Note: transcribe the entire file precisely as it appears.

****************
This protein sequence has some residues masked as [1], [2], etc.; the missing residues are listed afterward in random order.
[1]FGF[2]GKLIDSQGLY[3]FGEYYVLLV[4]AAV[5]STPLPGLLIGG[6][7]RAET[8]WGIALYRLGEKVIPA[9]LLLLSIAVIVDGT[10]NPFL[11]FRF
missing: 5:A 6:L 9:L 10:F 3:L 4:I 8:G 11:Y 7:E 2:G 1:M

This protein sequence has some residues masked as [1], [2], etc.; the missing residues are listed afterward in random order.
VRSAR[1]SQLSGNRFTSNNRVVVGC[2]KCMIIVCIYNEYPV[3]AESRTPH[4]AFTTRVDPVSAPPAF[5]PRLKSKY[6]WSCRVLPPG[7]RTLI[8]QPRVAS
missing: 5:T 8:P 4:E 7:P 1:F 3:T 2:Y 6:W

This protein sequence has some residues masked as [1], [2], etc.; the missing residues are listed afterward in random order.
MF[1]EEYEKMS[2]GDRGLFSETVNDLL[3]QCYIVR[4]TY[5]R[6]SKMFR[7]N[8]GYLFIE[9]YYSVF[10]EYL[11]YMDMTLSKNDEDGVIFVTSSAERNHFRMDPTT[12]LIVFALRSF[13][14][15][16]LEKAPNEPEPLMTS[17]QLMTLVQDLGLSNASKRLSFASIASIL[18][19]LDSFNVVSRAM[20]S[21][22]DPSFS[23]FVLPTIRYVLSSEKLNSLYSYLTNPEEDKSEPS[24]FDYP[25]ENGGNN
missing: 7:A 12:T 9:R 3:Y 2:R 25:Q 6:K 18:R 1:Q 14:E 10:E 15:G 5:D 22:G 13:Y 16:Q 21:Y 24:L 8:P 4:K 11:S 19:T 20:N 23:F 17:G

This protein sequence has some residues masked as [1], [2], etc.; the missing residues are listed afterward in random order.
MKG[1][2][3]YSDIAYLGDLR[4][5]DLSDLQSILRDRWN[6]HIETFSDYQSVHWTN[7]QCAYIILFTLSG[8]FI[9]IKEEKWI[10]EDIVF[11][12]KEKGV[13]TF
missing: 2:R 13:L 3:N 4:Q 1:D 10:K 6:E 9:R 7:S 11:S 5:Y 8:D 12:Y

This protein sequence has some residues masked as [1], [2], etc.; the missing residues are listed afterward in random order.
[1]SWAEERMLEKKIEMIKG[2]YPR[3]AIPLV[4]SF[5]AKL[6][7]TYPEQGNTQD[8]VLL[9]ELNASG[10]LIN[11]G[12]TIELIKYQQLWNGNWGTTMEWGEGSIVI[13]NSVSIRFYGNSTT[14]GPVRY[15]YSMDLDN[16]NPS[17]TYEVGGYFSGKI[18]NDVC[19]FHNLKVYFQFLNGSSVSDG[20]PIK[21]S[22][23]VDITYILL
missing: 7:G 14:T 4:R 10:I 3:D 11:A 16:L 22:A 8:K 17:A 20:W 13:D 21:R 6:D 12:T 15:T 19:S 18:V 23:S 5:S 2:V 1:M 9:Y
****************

This protein sequence has some residues masked as [1], [2], etc.; the missing residues are listed afterward in random order.
[1]FGF[2]GKLIDSQGLY[3]FGEYYVLLV[4]AAV[5]STPLPGLLIGG[6][7]RAET[8]WGIALYRLGEKVIPA[9]LLLLSIAVIVDGT[10]NPFL[11]FRF
missing: 5:A 6:L 9:L 10:F 3:L 4:I 8:G 11:Y 7:E 2:G 1:M

This protein sequence has some residues masked as [1], [2], etc.; the missing residues are listed afterward in random order.
VRSAR[1]SQLSGNRFTSNNRVVVGC[2]KCMIIVCIYNEYPV[3]AESRTPH[4]AFTTRVDPVSAPPAF[5]PRLKSKY[6]WSCRVLPPG[7]RTLI[8]QPRVAS
missing: 5:T 8:P 4:E 7:P 1:F 3:T 2:Y 6:W

This protein sequence has some residues masked as [1], [2], etc.; the missing residues are listed afterward in random order.
MF[1]EEYEKMS[2]GDRGLFSETVNDLL[3]QCYIVR[4]TY[5]R[6]SKMFR[7]N[8]GYLFIE[9]YYSVF[10]EYL[11]YMDMTLSKNDEDGVIFVTSSAERNHFRMDPTT[12]LIVFALRSF[13][14][15][16]LEKAPNEPEPLMTS[17]QLMTLVQDLGLSNASKRLSFASIASIL[18][19]LDSFNVVSRAM[20]S[21][22]DPSFS[23]FVLPTIRYVLSSEKLNSLYSYLTNPEEDKSEPS[24]FDYP[25]ENGGNN
missing: 7:A 12:T 9:R 3:Y 2:R 25:Q 6:K 18:R 1:Q 14:E 10:E 15:G 5:D 22:G 13:Y 16:Q 21:Y 24:L 8:P 4:K 11:S 19:T 20:N 23:F 17:G

This protein sequence has some residues masked as [1], [2], etc.; the missing residues are listed afterward in random order.
MKG[1][2][3]YSDIAYLGDLR[4][5]DLSDLQSILRDRWN[6]HIETFSDYQSVHWTN[7]QCAYIILFTLSG[8]FI[9]IKEEKWI[10]EDIVF[11][12]KEKGV[13]TF
missing: 2:R 13:L 3:N 4:Q 1:D 10:K 6:E 9:R 7:S 11:S 5:Y 8:D 12:Y

This protein sequence has some residues masked as [1], [2], etc.; the missing residues are listed afterward in random order.
[1]SWAEERMLEKKIEMIKG[2]YPR[3]AIPLV[4]SF[5]AKL[6][7]TYPEQGNTQD[8]VLL[9]ELNASG[10]LIN[11]G[12]TIELIKYQQLWNGNWGTTMEWGEGSIVI[13]NSVSIRFYGNSTT[14]GPVRY[15]YSMDLDN[16]NPS[17]TYEVGGYFSGKI[18]NDVC[19]FHNLKVYFQFLNGSSVSDG[20]PIK[21]S[22][23]VDITYILL
missing: 7:G 14:T 4:R 10:I 3:D 11:A 16:L 22:A 8:K 17:A 20:W 13:D 21:R 6:D 12:T 15:T 19:S 18:V 23:S 5:S 2:V 1:M 9:Y